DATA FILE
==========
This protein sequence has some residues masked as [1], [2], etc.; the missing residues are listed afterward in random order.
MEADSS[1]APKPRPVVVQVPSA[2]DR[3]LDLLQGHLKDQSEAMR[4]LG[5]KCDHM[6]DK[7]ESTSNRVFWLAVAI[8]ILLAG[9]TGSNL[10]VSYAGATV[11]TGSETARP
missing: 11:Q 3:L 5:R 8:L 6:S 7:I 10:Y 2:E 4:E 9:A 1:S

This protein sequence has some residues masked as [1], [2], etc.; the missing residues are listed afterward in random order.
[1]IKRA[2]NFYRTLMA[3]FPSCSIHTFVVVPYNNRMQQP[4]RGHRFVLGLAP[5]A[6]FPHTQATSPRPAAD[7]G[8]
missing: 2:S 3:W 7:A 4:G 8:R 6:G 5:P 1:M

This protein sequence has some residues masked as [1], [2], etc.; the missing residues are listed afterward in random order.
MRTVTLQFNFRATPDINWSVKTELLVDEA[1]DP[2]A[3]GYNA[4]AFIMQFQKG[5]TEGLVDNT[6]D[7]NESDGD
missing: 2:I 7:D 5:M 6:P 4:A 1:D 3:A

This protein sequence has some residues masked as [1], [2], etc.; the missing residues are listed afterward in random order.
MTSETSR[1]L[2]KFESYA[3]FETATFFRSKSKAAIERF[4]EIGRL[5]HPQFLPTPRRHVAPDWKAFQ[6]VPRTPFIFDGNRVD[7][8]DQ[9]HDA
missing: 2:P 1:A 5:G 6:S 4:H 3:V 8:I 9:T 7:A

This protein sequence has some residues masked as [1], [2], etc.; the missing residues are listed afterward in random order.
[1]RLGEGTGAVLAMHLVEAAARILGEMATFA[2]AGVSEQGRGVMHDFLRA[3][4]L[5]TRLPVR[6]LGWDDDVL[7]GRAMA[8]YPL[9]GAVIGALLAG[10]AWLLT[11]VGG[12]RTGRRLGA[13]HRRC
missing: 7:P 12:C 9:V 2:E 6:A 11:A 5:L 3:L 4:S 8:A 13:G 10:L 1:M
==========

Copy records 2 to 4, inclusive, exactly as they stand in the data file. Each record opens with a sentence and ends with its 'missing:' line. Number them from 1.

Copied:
This protein sequence has some residues masked as [1], [2], etc.; the missing residues are listed afterward in random order.
[1]IKRA[2]NFYRTLMA[3]FPSCSIHTFVVVPYNNRMQQP[4]RGHRFVLGLAP[5]A[6]FPHTQATSPRPAAD[7]G[8]
missing: 2:S 3:W 7:A 4:G 8:R 6:G 5:P 1:M

This protein sequence has some residues masked as [1], [2], etc.; the missing residues are listed afterward in random order.
MRTVTLQFNFRATPDINWSVKTELLVDEA[1]DP[2]A[3]GYNA[4]AFIMQFQKG[5]TEGLVDNT[6]D[7]NESDGD
missing: 2:I 7:D 5:M 6:P 4:A 1:D 3:A

This protein sequence has some residues masked as [1], [2], etc.; the missing residues are listed afterward in random order.
MTSETSR[1]L[2]KFESYA[3]FETATFFRSKSKAAIERF[4]EIGRL[5]HPQFLPTPRRHVAPDWKAFQ[6]VPRTPFIFDGNRVD[7][8]DQ[9]HDA
missing: 2:P 1:A 5:G 6:S 4:H 3:V 8:I 9:T 7:A